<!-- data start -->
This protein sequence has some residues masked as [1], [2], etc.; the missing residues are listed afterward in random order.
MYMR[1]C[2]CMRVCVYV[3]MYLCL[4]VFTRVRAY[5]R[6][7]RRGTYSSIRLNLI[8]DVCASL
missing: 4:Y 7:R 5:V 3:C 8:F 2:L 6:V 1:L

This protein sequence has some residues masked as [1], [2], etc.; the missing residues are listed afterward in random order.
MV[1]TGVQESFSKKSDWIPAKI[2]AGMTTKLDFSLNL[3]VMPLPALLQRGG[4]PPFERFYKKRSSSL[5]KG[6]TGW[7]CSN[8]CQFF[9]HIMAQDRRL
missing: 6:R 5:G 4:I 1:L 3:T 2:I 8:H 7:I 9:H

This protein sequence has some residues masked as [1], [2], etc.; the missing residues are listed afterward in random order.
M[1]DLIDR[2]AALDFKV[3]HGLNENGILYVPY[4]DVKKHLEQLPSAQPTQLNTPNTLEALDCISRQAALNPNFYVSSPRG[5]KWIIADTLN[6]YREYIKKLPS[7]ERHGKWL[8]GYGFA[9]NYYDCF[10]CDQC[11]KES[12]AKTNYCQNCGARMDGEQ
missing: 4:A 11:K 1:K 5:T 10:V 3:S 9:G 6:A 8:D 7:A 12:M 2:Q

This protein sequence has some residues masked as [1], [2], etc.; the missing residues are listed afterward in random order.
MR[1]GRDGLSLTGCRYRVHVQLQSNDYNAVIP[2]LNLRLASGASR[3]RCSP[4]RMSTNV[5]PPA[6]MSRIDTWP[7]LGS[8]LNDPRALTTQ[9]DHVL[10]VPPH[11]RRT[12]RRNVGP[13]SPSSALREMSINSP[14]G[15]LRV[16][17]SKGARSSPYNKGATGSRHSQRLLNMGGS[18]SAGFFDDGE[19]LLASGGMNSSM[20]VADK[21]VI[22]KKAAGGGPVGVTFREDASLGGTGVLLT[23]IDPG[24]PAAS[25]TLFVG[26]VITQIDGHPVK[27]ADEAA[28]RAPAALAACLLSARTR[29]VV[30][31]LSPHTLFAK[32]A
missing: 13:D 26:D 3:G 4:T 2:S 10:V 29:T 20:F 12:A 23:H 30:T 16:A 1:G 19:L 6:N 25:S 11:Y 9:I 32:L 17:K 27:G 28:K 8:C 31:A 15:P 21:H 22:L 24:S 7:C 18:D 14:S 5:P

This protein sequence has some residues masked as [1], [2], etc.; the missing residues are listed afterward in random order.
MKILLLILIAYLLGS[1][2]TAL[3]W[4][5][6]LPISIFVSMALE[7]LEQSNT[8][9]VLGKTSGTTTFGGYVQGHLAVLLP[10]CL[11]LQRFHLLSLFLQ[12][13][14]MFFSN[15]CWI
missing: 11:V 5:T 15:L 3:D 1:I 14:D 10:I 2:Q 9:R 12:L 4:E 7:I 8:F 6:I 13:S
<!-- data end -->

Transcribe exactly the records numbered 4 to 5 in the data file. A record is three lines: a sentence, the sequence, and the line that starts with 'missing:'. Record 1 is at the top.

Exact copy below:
This protein sequence has some residues masked as [1], [2], etc.; the missing residues are listed afterward in random order.
MR[1]GRDGLSLTGCRYRVHVQLQSNDYNAVIP[2]LNLRLASGASR[3]RCSP[4]RMSTNV[5]PPA[6]MSRIDTWP[7]LGS[8]LNDPRALTTQ[9]DHVL[10]VPPH[11]RRT[12]RRNVGP[13]SPSSALREMSINSP[14]G[15]LRV[16][17]SKGARSSPYNKGATGSRHSQRLLNMGGS[18]SAGFFDDGE[19]LLASGGMNSSM[20]VADK[21]VI[22]KKAAGGGPVGVTFREDASLGGTGVLLT[23]IDPG[24]PAAS[25]TLFVG[26]VITQIDGHPVK[27]ADEAA[28]RAPAALAACLLSARTR[29]VV[30][31]LSPHTLFAK[32]A
missing: 13:D 26:D 3:G 4:T 2:S 10:V 29:T 20:F 12:A 23:H 30:T 16:A 1:G 19:L 6:N 25:S 11:Y 9:I 32:L 17:K 27:G 28:K 8:C 31:A 15:P 21:H 22:L 24:S 7:C 18:D 14:S 5:P

This protein sequence has some residues masked as [1], [2], etc.; the missing residues are listed afterward in random order.
MKILLLILIAYLLGS[1][2]TAL[3]W[4][5][6]LPISIFVSMALE[7]LEQSNT[8][9]VLGKTSGTTTFGGYVQGHLAVLLP[10]CL[11]LQRFHLLSLFLQ[12][13][14]MFFSN[15]CWI
missing: 11:V 5:T 15:L 3:D 1:I 14:D 10:I 2:Q 9:R 12:L 4:E 7:I 8:F 6:I 13:S